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Ian123 

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I remember how I thought, while I was young, that the cuckoo had a lovely sounding call. This was based on a song which was popular at the time. I have never seen an actual cuckoo, although I believe that they can be found in Australia. I now find myself wondering what is so appealing about cuckoos, and why people might perhaps like them. My thoughts are very much influenced by the behaviour of cuckoos which parasitise other bird's nests, and the cuckoo chicks which eject all of the chicks which hatch from the "adoptive" parent's eggs, leaving those chicks to die on the ground.
It’s just the circle of life name an animal that doesn’t eat or predate some other thing along the way.
 

Newbeeneil 

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I heard a male calling for a mate around 10 days ago. Lovely to hear. Haven’t heard it since. Bought hubby a moveable telescope for birdwatching last year and we saw 2 cuckoos across from our wood on an electric line. First time I’d seen a cuckoo.
My wife and I watched 2 male cuckoos fighting over a female in a large ash tree about 10years ago. We had to look it up as we had never seen one before ( or since to be honest)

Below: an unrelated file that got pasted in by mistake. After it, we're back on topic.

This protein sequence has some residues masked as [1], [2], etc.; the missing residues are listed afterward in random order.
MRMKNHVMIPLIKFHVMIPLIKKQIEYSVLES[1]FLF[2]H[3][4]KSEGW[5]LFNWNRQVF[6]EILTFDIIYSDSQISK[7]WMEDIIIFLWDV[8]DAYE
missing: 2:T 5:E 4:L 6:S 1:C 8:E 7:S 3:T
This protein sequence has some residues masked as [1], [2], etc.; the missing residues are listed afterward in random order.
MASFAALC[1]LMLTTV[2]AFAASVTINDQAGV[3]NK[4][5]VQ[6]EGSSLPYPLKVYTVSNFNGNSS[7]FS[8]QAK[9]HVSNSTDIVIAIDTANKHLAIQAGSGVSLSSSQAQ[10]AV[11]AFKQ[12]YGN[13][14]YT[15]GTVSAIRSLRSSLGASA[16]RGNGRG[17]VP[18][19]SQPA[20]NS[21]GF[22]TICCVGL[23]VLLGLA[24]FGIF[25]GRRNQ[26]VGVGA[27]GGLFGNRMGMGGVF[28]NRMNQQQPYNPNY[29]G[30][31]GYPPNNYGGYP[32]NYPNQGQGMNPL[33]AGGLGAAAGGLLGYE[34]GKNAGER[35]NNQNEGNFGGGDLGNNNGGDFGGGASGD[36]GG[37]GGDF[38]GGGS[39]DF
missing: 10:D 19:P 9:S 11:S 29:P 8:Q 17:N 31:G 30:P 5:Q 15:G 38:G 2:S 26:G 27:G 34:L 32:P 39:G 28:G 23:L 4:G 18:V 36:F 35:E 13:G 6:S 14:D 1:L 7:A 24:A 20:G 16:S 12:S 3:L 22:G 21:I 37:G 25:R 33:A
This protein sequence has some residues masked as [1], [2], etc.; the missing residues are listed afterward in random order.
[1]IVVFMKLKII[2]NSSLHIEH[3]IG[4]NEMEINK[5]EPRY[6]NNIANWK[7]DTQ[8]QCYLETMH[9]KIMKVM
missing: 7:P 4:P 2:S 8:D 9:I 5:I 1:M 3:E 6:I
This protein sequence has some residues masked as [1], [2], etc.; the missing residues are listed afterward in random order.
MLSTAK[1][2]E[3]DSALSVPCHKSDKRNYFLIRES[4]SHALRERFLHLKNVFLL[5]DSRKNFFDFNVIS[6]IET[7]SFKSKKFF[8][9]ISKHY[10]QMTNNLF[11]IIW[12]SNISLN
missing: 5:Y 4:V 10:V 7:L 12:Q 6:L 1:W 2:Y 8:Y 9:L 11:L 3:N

viridens 

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In our area many years ago, the word cuckoo was also included in a term for an unwise or foolish person, I still recall my grandfather's frustrated cry of 'ti gwcw flwydd!' - 'you yearling cuckoo!' I think though that it's a term that died with his generation
I had a junior school teacher who sent misbehaving children to stand in "Cuckoo corner".
 

pargyle 

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We have a song in Wales to greet the first cuckoo, but the most well known cuckoo song (the cuckoo dance) is well known by all, well the music if not the lyrics

Your knowledge of the obscure is beyond panegyric (and coming from someone who seems to collect useless obscure information and mentally store it to the detriment of remembering what I went upstairs for this is epenetic)